Those are the main findings that we saw, but we also looked at global quality-of-life measures, things like physical function—ability to do daily activities, emotional function, and a domain called "energy" or fatigue. There were no differences between groups in those domains. And what that tells us is that men seem to deal with the side effects of treatment without infringing on their general quality of life. Obviously, the domains of sexual function, urinary function, and bowel function are important to people, but in large part they did not seem to have a great impact on the emotional wellbeing or ability to perform their daily activities.
In your practice, have you seen an increase of patients opting for active surveillance?
That is a very important question, and is one that transcends the practice level. The short answer is, yes, definitely—and it is something that is happening nationwide. There is no doubt that urologists are recommending active surveillance increasingly for men with low-risk disease and/or men with a limited life expectancy. That is demonstrated daily in our practice but has also been shown in several different studies that both we and others have published. There is a trend toward increasing the utilization of active surveillance in the appropriate settings. I think too often we were overtreating, and I think treatment is decided more sensibly and judiciously these days.
In the state of Michigan, there is a urology collaborative called MUSIC, and they are showing utilization of active surveillance in about 50% among me with low-risk disease. We did a study in the SEER-Medicare Linked Database showing the rising trend of the use of active surveillance in low-risk patients. We did another study using this CEASAR cohort and comparing it to an older cohort that was accrued in a similar fashion, through the SEER registry. I am very encouraged by these studies on long-term oncologic outcomes of active surveillance, which have been very favorable—very few people die of prostate cancer using that strategy and if we can safely keep men away from the side effects of treatment, we are doing them a favor.
Our study did not show any difference in survival—but it wasn’t intended to show that. For that, you would need to look at much longer follow-up and there are not many good studies that have done that. One randomized trial followed men after 10 years—most of them had low-risk disease and so you wouldn’t expect to see differences in survival because it is relatively low follow-up and mortality events are very uncommon in men with low-risk disease. The other studies we have are not randomized, they are old observational studies using older techniques. Those make surgery look better and I am not sure if that is a fair comparison or not, and I'm not sure if it is still true today with more modern radiation techniques—we usually think of them as neutral, as equally effective. The point that I am making is that some folks believe that surgery may be a more effective or definitive treatment than radiation, and some men might find those side effects acceptable or tolerable if they have more aggressive disease.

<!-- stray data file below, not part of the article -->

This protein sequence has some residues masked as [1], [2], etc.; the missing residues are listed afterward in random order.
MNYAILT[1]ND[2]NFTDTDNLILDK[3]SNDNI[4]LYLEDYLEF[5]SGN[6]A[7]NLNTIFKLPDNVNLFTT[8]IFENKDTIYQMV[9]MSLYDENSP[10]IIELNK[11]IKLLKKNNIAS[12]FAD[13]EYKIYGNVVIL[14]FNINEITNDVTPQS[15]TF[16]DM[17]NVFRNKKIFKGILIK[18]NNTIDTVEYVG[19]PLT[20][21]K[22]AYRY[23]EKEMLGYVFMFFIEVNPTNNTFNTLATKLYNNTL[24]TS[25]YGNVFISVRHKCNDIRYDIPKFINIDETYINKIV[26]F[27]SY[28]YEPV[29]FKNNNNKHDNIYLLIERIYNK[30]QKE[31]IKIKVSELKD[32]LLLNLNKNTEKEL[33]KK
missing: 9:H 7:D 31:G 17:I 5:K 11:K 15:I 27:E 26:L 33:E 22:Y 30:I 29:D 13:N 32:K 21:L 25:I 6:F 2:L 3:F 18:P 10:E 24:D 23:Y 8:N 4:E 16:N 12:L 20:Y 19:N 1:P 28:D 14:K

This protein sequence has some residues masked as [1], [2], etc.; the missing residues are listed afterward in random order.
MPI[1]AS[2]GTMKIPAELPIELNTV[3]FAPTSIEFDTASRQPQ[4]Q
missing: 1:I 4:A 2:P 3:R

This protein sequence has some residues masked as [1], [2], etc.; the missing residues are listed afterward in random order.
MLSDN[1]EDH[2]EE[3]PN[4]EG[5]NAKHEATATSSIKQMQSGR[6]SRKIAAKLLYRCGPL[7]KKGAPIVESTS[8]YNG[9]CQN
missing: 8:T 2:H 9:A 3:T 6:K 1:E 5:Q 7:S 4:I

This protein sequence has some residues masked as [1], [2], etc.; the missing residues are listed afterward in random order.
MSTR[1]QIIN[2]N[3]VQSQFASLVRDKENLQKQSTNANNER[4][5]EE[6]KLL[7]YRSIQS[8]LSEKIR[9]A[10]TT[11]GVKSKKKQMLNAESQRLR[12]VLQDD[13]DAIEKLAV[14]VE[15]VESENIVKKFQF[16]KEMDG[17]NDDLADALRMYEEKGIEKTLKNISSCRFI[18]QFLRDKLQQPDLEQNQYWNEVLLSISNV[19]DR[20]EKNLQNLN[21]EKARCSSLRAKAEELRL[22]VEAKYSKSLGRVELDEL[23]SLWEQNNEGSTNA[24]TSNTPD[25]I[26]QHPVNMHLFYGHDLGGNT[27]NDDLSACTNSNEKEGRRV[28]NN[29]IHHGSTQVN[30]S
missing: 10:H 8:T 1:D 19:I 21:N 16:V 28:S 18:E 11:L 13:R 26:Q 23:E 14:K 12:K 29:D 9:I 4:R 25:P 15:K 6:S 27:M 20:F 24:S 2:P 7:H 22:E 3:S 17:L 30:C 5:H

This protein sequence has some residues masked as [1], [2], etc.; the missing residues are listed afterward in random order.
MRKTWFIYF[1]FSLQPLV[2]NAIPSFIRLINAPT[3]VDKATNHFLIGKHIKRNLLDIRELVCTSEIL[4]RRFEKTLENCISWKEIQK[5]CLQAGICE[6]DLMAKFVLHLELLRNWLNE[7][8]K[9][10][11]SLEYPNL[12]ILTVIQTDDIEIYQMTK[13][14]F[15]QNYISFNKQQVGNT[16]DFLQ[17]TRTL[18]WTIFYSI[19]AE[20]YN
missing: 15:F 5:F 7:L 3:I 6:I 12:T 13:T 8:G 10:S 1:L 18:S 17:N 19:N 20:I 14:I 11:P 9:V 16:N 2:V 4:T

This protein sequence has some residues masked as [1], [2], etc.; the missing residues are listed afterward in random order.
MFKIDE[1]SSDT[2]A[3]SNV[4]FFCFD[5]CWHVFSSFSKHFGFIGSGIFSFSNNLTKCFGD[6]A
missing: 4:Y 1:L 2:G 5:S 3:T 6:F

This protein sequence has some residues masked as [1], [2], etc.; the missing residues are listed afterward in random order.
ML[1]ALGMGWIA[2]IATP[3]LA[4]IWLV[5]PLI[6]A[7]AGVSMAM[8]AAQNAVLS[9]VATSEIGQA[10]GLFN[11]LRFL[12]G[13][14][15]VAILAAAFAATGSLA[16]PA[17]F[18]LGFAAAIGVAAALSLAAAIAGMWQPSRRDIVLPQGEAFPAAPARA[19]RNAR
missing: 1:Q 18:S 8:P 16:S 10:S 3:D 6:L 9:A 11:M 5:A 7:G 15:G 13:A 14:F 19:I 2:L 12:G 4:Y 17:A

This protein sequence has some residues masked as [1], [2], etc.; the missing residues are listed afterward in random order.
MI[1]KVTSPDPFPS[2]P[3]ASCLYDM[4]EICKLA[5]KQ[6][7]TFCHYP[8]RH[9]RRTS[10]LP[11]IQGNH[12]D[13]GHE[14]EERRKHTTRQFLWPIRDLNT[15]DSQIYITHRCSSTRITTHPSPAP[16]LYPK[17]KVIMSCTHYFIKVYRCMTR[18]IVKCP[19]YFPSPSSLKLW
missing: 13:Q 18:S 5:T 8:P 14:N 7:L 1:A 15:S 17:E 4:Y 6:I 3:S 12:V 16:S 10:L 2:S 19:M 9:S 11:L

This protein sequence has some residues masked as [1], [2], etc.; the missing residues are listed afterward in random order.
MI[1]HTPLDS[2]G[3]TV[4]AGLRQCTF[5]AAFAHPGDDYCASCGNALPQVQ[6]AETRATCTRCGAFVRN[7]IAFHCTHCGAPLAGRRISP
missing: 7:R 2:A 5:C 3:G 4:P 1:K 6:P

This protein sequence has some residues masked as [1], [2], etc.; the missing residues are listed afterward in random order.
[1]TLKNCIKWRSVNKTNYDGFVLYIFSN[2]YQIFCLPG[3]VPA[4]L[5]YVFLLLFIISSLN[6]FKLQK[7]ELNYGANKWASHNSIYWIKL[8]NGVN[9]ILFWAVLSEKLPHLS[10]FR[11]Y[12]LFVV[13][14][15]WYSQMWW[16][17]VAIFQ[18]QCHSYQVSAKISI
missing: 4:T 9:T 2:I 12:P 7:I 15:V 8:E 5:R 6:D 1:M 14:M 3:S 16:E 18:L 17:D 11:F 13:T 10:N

What message do you think community oncologists need to know about active surveillance?
I think it is a safe alternative for men with favorable disease characteristics. There are pretty specific criteria that we use to recommend active surveillance in terms of having low-risk disease features. It is a nuisance for the patient in the term of repeat testing and biopsies, and there is a potential for patients having some uncertainty or anxiety about living with a cancer that is being observed. But again, the evidence shows that this is a safe strategy. Patients have to accept the possibility of disease progression while they are on active surveillance; although the likelihood of that happening is very low, it is not zero. There is some acceptance of risk on the part of the patient, but typically that risk of disease progression is small compared to the risk of side effects from treatment that they may not need. So, when it is presented to patients in the right way, they seem to understand and accept it.
One additional thought—and this is anecdotal—is that I find patients accept active surveillance more readily if they have been counseled before biopsy. If they have been counseled before the biopsy, the biopsy could come out 1 of 3 different ways: it could be negative; positive for a clinically significant cancer that we need to treat; or it could come out in this middle ground—a low-grade cancer that can probably be safely observed, which are the cancers that most men will develop over their lifetime and usually do not spread or effect lifespan. If they hear that before the biopsy, then they are less surprised when you talk to them about active surveillance afterward.